I was going to explain that by avoiding several million pounds a year, the prudent billionaire out there can save a ton of cash, and then decide how the government that should have had the cash to do with as it saw fit will instead be tugging the collective forelock when given a gift which represents a small portion of the tax avoided, and wax lyrical about the generosity of the gift. But coupled with grappling with Sir Malcolm Bruce’s logic, I started to feel a bit light headed.

Perhaps we’ll go there another time.

On those rare occasions on which I find myself a bit wary of whom or what I should put my trust in, or perplexed by the logic of my betters like Carmichael and Bruce, I like to relax with television shows like Britain’s Got Talent. You can’t beat it or its contestants for good old-fashioned genuine honest talent, can you? If it turns out that the most talented person to be found in the whole of the Kingdom happens to be a dog trainer, fair enough.

What could be more entertaining than watching an animal that’s been trained to walk along a tightrope with strings digging into the pads of its paws?

At least we know we have a real, honest-to goodness, gimmick and trickery free winner. If the dog we thought we were watching refused to do the tightrope trick (I feel sorry for the poor trainer), then it’s fair enough to use a stunt double for the dog, even if that little fact was kept a bit quiet. Nothing dishonest about that, is there? Woof woof.

Remember, that rabbit that was tortured to death on Danish radio (to prove how hypocritical people are who eat meat but don’t like animal cruelty – a great lesson) was a gentle, trusting creature until its last educational minutes.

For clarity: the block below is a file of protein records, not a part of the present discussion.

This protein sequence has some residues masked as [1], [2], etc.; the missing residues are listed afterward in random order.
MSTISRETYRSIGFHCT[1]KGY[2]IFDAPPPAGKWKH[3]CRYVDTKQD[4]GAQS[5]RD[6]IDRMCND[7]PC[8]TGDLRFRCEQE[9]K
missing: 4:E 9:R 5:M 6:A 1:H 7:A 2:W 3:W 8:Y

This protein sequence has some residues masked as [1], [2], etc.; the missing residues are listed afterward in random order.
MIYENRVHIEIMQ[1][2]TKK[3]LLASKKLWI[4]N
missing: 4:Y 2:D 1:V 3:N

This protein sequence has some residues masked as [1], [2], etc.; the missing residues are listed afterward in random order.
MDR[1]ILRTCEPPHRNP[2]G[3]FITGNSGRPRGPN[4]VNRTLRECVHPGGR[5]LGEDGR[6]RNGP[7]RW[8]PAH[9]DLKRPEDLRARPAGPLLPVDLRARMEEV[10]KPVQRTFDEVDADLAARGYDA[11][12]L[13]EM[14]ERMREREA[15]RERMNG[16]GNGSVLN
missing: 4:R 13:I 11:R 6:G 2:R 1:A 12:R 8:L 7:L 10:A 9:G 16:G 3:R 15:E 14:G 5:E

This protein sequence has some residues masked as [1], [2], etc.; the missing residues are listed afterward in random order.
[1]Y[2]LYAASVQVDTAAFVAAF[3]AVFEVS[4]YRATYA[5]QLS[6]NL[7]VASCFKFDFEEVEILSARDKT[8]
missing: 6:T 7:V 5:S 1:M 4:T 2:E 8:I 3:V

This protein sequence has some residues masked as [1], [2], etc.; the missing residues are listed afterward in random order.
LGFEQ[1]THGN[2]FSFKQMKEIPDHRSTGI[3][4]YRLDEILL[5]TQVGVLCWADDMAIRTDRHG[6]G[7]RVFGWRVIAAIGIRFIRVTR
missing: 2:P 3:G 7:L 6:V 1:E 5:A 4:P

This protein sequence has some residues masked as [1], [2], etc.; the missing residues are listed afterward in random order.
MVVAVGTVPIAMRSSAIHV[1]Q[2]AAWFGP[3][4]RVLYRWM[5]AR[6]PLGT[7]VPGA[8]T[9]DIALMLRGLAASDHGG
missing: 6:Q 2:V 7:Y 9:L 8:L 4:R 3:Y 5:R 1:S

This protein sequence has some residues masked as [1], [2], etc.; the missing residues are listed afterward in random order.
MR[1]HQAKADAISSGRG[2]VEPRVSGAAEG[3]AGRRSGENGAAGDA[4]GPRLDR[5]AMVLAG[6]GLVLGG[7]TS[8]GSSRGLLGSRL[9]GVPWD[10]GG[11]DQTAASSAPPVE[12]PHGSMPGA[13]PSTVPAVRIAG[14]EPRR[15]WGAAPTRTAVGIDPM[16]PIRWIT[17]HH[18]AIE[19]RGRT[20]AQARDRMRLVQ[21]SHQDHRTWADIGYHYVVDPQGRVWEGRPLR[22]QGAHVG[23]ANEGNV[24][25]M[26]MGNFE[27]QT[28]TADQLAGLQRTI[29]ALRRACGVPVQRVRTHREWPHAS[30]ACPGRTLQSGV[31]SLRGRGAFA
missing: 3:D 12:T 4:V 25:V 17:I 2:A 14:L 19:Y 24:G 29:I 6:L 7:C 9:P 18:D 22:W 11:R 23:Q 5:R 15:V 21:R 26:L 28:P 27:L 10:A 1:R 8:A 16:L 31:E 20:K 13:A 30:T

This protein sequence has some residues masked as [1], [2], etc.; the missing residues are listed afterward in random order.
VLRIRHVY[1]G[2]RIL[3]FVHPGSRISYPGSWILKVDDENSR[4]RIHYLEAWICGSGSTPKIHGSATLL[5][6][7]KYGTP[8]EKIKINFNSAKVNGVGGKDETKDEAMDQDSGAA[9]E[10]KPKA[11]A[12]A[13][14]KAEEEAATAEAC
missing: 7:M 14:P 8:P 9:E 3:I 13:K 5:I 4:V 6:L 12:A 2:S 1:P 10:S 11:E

Next week: an overdue look at the property portfolio of our city council, the council that can’t manage to house everyone, but which has over 1400 properties of various kinds. And definitions to include Paradox, Hoist by their own petard, and libel.

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Nov 082013

Old Susannah aka Suzanne Kelly casts an eye on the past week’s vibrant and dynamic events.

DictionaryTally Ho!  It’s been bonfire night, which here in Torry means another 7 weeks or so of fireworks at night.

The Members (‘Sound of the Suburbs’) played at the Moorings; the Gerry Jablonski Band is touring Poland, the Opera was in town, and the fireworks went well (better than the last time, when everything went off all at once).

Giant balls and lights are being hung on Union Street for the holidays. Let’s hope the balls don’t drop, like they did a last year.

I bought a wonderful new mattress from Glencraft; the company continues to employ and support people with visual problems and others with special abilities. 

It’s just as well it’s still here, those nice ConDems have a plan to save money by taking it away from several thousand people who get independent living benefit. At present a court appeal is saving the day.  Let’s hope commonsense prevails at least once. If those individuals and corporations which avoid paying tax paid their fair share, we’d possibly not be in such a position. But they know who they are, and they’re holding onto their money.

Aberdeen Positive (cleverly branded AB+), had one of their inspiring cultural talks this week.

They’re going to give us a cultural identity brand, which is great. BP is of course involved, as are various other businessmen, and RGU admin types (who I’m sure don’t take any direction from web-happy Sir Ian Wood, who is more or less in charge at RGU). Old Susannah tragically couldn’t make their last meeting, but was told a riveting time was had by all.